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  • Karl Thunemann

Is My Practice Static, or Dynamic?

When I first embarked on a loving-kindness practice, it felt like a gooey mass that kept slipping through my fingers. I would make lists of areas I wanted to focus on. Then I would lose them. When they reappeared, I would think, No, this won’t do, and I would start over. This process lasted for a few months, a time that was at once exciting and aggravating. I was not just creating something out of nothing—I was reading several books about loving-kindness and consulting frequently with my friend Adrienne, my unofficial meditation consultant.


Finally I hammered it down to seven basic subjects and created a format for the actual meditation. I would open each session by sounding “om” two or three times. Then I would work through the topics, one by one. This process included a simple ritual for closing each subject and clearing my mind for the next. They came in a particular order—or at least that was my intent. At first, I was prone to losing my place and skipping a topic, but gradually I entered a reassuring pattern. From day to day, my meditations would resemble each other—with, of course, much daily variation.


I had a practice, but soon noticed something missing. So I added an eighth topic—May I be loved—and made it my opening act. And soon enough I added a ninth—May I dwell in gratitude. I placed it in eighth place, just before May I be joyful. But it would not be buried. Just to make certain I kept my priorities in mind, I decided to name the entire practice May I dwell in gratitude. I felt settled. The practice hummed along with relative smoothness nearly a couple of years. Oh, I would fiddle with it, of course—I am an inveterate fiddler, which may contribute to the aura of disorder that sometimes shrouds this enterprise.


Some time passed, and, a new wind started blowing through my mind. I kept meditating, naturally, but I kept postponing work on new epistles.


I was raised by Methodists who did not often talk about soul, if ever. In any case, I managed to mature with the innate understanding that having a soul does NOT require belief in God.

The problem started with my attention to the thought that lies behind May I be loved. I hope I’ve made clear that the underlying theme of this topic is estrangement, an issue that has plagued several branches of my family over the decades and finally planted its agonizing self on my doorstep awhile back. At first I didn’t recognize it. Then I thought it could be addressed by intoning the words: May I be loved; may I BE love. It seemed to me that estrangement is, in effect, all about love: In the worst cases, it’s the absence or a shortage of love—maybe a contortion of love or even a sense of confusion over the topic. This turmoil can disguise estrangement, leading people to isolate one another with estranging behaviors without ever addressing the topic directly. They just avoid each other, or stop being open about their feelings. The initial thought behind my meditation was that if I could fill my life with love, it would at least mitigate the pain of estrangement. And it works—up to a point. I more freely express my love for people, and I’m certainly receiving love from many corners.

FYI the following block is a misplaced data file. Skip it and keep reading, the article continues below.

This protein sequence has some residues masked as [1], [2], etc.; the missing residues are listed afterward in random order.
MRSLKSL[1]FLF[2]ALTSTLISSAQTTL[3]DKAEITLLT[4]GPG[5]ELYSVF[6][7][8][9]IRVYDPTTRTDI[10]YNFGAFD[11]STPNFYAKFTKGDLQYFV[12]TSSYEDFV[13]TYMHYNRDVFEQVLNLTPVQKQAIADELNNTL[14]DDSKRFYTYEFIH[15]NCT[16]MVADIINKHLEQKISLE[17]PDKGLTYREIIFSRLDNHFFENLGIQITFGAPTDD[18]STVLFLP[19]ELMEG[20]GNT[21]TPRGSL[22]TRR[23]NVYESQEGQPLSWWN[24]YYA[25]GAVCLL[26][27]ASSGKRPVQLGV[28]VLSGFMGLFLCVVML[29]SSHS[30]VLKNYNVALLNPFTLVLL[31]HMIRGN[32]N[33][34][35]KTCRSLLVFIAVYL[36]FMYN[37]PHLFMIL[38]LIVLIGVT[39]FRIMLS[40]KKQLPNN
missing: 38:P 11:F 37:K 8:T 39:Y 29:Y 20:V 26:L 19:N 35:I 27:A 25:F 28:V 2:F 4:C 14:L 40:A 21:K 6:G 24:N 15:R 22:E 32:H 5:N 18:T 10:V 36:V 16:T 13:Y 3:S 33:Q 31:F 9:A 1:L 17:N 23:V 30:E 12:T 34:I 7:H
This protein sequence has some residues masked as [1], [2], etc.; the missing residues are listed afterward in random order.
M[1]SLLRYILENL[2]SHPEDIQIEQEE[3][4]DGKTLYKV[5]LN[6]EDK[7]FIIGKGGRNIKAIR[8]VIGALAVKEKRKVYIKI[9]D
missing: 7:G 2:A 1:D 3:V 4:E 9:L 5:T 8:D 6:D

Although I have few rituals in my practice, I still think they are important.


Then one day I was taken by surprise. I found myself concluding the May I be loved segment by saying—or trying to say, as this was spontaneous and not well thought out—May all those who are or have been estranged find a path that leads through estrangement to reconciliation with the soul. After a week or two trying to sort this out, my inner explorer added a clincher: May I—yes, with emphasis—May I be reconciled with MY soul. The strangest thing is that when I say this—and I do SAY it, my entire meditation is voiced—I feel deeply moved. My meditative state deepens, and yet I do not really know what I am saying. Even lacking this understanding, I really DO wish to be reconciled with my soul. Are we really estranged? I write this despite having read a riveting book a few years ago: Jung’s Map of the Soul: An Introduction, by Murray Stein. As I read the book, I was delighted and transported. Still, I never finished it. Lately I have picked it up again and find it fresh and new.


This particular concern for soul is not isolated. Many years ago a young friend of mine expressed a desire to create a performance piece called The Diary of a Soulless Girl. I encouraged her to embark on this project, even though I thought—and think—that she is unusually soulful. I did not think what would happen if she created the piece and still deemed herself lacking a soul. I don’t think it would affect our friendship. She has always explained that she was raised by atheists and had no grounding for considering the soul. The passing years have pushed my friend a little beyond calling herself a girl, but I would still like to see her make this work.


I don’t know exactly what the soul is, but I think that everyone (should I say nearly everyone? I can think of a few who seem not to deserve one) has a soul. I was raised by Methodists who did not often talk about soul, if ever. In any case, I managed to mature with the innate understanding that having a soul does NOT require belief in God. If any god were to threaten all disbelievers with cancellation of their souls, that god would not deserve to be taken seriously. The soul has its own realm—somewhere between us mortals and any deities that presume to be monitoring us. To my mind, this unknown soul is far more worthy of our attention than the devil. But there I go again—speaking as if I know what I’m talking about.


I embrace my ignorance and dedicate myself to making changes in my practice in the hope that someday soon I will truly know what I mean when the topic turns to soul.

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